After everything we experienced there, leaving Bali was hard but we needed to keep going to our next destination, Lombok. To tell you the truth Lombok was just a "pass by" place to get to the Gili Islands but we decided to stay just because something caught our attention: a 3 day hiking trip to the Gunung Rinjani volcano. So, we looked for a hotel in Senggigi, which is the most important beach place in Lombok. We found the Mascot hotel, a pretty cheap but nice hotel and we booked our stay for one night (check out our cottage below). Then, we headed towards the beach and we spent the afternoon talking to some locals. You won't see many tourists there.

The next day, our trip to the volcano started. We woke up at 4 am. We packed a light bag and brought our wind and polar jackets and we started the hike with our guide and his team. They took care of the food and the tents. We just needed to worry about making it to the top. It was one of the most challenging things I've ever done in my life. The reward of making it was spending two nights sleeping under the most amazing views. But getting there wasn't easy. The first day the path was really steep and after the first 4 hours I started seeing how other people would turn around, tired and scared as the path is not safe at some points. After that, every breath was harder to take and after almost giving up I made it to the top right before the sunset. The guide set up the camp and they cooked for us. The view of the interior of the volcano was an amazing blue lagoon that made me forget I couldn't feel my legs!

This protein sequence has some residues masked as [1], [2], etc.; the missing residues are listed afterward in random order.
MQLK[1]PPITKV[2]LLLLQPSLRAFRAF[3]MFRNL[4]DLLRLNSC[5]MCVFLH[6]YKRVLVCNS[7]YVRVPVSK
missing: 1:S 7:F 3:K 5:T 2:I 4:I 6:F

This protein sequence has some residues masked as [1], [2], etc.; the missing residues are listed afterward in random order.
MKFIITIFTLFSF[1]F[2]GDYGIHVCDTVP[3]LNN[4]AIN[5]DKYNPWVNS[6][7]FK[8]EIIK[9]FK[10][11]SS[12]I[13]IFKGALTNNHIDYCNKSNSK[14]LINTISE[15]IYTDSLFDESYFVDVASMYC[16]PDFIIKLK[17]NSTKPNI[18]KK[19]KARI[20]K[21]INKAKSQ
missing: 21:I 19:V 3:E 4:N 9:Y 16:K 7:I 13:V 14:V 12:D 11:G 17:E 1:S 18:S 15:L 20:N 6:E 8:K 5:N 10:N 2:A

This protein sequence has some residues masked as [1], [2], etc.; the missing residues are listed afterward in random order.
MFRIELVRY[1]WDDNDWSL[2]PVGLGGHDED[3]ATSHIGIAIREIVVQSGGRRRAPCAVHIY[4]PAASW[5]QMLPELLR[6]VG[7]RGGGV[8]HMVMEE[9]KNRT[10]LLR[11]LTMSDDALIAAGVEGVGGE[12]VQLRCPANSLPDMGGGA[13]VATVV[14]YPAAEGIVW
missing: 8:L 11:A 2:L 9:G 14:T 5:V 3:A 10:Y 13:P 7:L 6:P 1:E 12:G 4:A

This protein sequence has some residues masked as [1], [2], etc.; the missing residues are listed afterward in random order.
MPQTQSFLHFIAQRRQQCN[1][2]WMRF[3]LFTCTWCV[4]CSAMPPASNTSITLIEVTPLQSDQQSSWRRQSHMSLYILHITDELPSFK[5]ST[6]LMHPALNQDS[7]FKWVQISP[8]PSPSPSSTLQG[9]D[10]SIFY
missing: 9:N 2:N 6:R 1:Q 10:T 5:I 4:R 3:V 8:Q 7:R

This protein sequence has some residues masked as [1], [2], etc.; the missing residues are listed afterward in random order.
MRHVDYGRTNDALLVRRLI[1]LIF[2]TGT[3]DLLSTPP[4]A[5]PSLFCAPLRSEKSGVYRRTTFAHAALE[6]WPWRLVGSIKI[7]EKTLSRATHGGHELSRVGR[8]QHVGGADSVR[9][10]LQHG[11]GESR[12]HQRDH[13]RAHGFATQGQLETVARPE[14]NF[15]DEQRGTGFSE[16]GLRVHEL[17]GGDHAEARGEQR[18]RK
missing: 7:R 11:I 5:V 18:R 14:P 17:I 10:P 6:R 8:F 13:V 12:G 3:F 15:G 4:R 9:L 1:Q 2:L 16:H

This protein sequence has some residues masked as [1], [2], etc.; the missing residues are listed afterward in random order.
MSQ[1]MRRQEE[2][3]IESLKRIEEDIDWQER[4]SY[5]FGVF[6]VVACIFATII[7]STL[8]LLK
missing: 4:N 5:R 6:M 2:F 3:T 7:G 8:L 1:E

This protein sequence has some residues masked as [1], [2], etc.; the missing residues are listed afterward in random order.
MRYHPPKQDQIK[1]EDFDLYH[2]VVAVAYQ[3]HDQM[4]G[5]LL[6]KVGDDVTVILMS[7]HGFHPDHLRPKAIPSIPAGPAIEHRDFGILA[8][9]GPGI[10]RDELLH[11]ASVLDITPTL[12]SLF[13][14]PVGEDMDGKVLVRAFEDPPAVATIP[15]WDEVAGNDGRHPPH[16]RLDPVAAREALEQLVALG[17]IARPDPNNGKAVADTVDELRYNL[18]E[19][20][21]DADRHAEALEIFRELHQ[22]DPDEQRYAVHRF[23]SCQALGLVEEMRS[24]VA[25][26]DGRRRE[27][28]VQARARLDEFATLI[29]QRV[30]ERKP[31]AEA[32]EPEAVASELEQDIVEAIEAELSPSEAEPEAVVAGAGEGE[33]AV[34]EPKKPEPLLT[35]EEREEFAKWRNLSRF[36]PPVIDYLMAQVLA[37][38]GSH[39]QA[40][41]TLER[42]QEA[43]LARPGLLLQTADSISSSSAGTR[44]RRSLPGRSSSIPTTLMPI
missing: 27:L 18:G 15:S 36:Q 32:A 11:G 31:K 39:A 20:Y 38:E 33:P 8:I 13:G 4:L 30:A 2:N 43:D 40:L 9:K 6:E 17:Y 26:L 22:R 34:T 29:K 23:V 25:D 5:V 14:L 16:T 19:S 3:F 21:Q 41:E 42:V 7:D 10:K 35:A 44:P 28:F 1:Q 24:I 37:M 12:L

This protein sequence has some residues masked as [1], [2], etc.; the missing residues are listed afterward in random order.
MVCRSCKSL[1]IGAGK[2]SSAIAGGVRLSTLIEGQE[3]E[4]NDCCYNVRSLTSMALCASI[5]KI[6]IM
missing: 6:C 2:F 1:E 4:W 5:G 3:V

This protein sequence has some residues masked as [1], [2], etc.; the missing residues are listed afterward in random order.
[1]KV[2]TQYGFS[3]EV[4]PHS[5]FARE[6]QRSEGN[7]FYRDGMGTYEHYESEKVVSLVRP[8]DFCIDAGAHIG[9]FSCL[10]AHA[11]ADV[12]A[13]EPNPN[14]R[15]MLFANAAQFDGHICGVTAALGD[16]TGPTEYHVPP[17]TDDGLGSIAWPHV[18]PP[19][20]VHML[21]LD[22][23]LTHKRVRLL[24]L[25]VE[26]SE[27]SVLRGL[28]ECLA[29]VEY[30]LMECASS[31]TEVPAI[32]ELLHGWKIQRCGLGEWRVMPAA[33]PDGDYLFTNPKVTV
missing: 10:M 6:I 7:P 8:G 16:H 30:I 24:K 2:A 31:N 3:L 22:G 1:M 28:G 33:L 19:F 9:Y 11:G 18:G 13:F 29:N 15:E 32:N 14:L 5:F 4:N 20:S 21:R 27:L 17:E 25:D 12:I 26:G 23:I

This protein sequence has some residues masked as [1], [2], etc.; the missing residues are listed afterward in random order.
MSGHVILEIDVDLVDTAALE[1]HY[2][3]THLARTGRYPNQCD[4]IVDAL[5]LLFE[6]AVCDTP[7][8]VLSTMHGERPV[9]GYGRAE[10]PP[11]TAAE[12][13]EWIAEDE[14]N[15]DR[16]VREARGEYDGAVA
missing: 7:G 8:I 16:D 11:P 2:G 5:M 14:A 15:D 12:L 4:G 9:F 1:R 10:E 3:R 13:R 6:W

The second day we descended to the lagoon and we swam in it. Then, we went back up through another route having to climb rocks that were bigger than me. At some point, my guide, who was wearing flip flops, had to lift me up with one hand because the rock in front of me was so huge I couldn't climb it. We spent the night on the other side of the volcano. Finally, the last day we went back down which means that we walked for 9 hours through slippery surfaces. 

After our 3 day hike, I had muscle fatigue. Lucky for me the last part of the trip was about not doing anything but laying on the beach in the Gili Islands. So, back in Sengiggi we took a boat to Gili Trawangan. We travelled with locals (and potato bags and animals). The islands are so small that no cars are allowed so you either walk or take a horse carriage. We looked for a cabana right by the beach and we found Windy Pondok, a hotel with small cottages in the sand and a private cabana for each room right in front of the water.

There are 3 Gili islands. The best one is Trawangan. It's the biggest one and has the best beaches and night life and restaurants. And after all the nooddles we ate, some carbs tasted like heaven. You can do day trips to the other islands and do snorkel in the turquoise waters. The perfect ending to a perfect trip.